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Theresa May and Jean-Claude Juncker's dinner leaked because no-one thinks Brexit will work

The row highlights just how likely "No deal" is.

A damning account of Theresa May and Jean-Claude Juncker's dinner last week in the German newspaper FAZ has made it into English, and it has caused consternation at Westminster.

The highlights, if that is the correct word:

  • David Davis caused an awkward silence when he attempted to use his victory over Theresa May's Home Office at the European Court of Justice as an icebreaker.
  • Juncker became alarmed when he realised that Downing Street still believes that a trade deal can be achieved within the two year time frame of Article 50.
  • The PM believes that the Protocol 36 negotiations - when as Home Secretary, she opted out a raft of measures before picking out the ones she liked and opting in a la carte - are a model for the Brexit talks
  • At the close of the dinner Juncker said he was "10 times more sceptical" about the chances of a successful deal than he was before.

Also causing irritation at the Commission is Downing Street's use of its veto to put the new budget on hold until after the election. The Commission understands that the election puts a limit on what the government can and cannot do, but is frustrated that May's government wants to continue to discuss Brexit - surely a sensitive issue - while also inconveniencing the EU27.

Theresa May described the whole thing as "Brussels gossip" which is Westminster-speak for "you have got me bang to rights". A similar account of the dinner appeared in the Sunday Times, albeit one with a slightly more favourable slant towards our PM.

Is Brexit doomed after all? Much of the reaction to the story here in the UK gives you a pretty good idea why we voted to Leave. A story that appeared in print and in German, translated into English only thanks to the efforts of a few have-a-go translators on Twitter and précised by the Economist's man in Berlin Jeremy Cliffe is analysed through the prism of the message that Juncker - or more likely his chief of staff, Martin Selmayr - is trying to send to Britain.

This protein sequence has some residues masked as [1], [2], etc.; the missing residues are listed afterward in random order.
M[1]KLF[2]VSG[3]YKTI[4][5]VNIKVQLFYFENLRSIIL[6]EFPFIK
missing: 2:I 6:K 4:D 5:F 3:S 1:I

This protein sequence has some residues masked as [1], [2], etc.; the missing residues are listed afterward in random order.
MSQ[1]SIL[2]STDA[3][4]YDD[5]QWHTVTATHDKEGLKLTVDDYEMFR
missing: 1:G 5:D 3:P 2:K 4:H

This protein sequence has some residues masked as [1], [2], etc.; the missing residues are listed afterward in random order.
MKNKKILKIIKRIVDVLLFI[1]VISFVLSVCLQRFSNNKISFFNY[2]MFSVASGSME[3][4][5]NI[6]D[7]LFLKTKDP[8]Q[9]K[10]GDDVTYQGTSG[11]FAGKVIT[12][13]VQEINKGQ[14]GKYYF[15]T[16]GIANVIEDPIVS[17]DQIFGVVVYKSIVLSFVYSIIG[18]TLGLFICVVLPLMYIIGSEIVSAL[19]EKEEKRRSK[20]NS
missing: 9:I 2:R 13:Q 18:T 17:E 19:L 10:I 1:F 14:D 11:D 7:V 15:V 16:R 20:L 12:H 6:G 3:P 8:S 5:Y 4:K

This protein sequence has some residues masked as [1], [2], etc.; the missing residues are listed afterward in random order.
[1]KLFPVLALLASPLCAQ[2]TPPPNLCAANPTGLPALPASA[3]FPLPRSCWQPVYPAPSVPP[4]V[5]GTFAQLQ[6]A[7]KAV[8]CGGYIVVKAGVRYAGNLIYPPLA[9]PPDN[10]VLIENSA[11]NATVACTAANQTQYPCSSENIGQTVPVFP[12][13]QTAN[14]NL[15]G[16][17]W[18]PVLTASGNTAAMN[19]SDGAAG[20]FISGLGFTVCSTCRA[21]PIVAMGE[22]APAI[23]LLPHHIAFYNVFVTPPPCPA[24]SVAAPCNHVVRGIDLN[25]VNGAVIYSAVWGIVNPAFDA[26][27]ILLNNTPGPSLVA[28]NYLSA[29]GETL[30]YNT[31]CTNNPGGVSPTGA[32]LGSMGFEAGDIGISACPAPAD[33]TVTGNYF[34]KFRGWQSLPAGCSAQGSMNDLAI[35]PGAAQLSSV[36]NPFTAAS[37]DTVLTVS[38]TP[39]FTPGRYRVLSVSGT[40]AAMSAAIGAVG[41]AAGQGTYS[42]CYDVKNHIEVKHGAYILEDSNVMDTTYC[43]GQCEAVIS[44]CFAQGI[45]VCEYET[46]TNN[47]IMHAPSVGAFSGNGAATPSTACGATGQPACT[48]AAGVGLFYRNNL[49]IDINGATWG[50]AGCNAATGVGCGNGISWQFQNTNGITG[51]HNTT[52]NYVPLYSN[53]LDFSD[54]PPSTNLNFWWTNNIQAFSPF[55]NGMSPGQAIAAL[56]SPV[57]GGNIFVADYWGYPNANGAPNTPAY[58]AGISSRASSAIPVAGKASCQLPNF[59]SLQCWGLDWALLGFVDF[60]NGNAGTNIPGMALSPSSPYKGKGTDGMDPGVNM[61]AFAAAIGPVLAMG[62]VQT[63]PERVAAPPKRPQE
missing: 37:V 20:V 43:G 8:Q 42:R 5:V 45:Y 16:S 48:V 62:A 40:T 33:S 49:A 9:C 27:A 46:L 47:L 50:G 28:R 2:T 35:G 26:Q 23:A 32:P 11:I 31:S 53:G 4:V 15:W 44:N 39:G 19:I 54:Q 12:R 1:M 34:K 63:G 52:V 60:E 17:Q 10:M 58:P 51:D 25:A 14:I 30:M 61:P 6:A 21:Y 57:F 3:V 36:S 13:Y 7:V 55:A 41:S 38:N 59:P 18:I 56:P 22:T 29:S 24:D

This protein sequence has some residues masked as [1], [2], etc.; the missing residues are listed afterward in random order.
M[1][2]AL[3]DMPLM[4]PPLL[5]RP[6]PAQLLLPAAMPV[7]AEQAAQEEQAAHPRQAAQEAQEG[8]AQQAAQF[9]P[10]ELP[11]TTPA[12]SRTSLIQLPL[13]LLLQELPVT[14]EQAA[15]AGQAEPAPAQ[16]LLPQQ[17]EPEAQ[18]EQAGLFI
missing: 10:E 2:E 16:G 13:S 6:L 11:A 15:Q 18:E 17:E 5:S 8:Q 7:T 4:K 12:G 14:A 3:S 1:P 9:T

But - if the fact that the article was written in German wasn't enough of a clue - the real message that is being sent is to Germany. Don't forget that Juncker, Selmayr and the rest of Juncker's retinue are all, like Angela Merkel, members of the European People's Party, the centre-right bloc which David Cameron took the Conservatives out, with damaging consequences for his influence at Brussels.

The leak is sending a message, but it's to German voters: don't blame Angie if the talks end in tears and Germans living and working in Britain see their rights go up in smoke. 

While the Brexit elite misreads the amount of influence that Germany has over the rest of the EU27, they are right to say that while Britain would, by some distance, be the member state other than Ireland who takes the biggest hit from a no-deal Brexit, Germany is next in the firing line.

What the FAZ story reveals is not that the British government isn't prepared for the talks - we knew already that HMG had a 30-year deficit of expertise and personnel to tackle this type of negotiation. It's not that a trade deal can't be done within the two years - we already knew that even simple trade deals are complex affairs and the only ones done quickly are those in which a larger nation or bloc imposes its will and trading conditions on the smaller partner. This is possible but not politically survivable for May. 

It's that our European partners have now realised that the possibility of the hardest of all Brexits is very much on the cards - and are getting their excuses in early. If a hard Brexit does follow, May could live to regret not saying much to British voters beyond "Brexit means Brexit".

Stephen Bush is special correspondent at the New Statesman. His daily briefing, Morning Call, provides a quick and essential guide to domestic and global politics.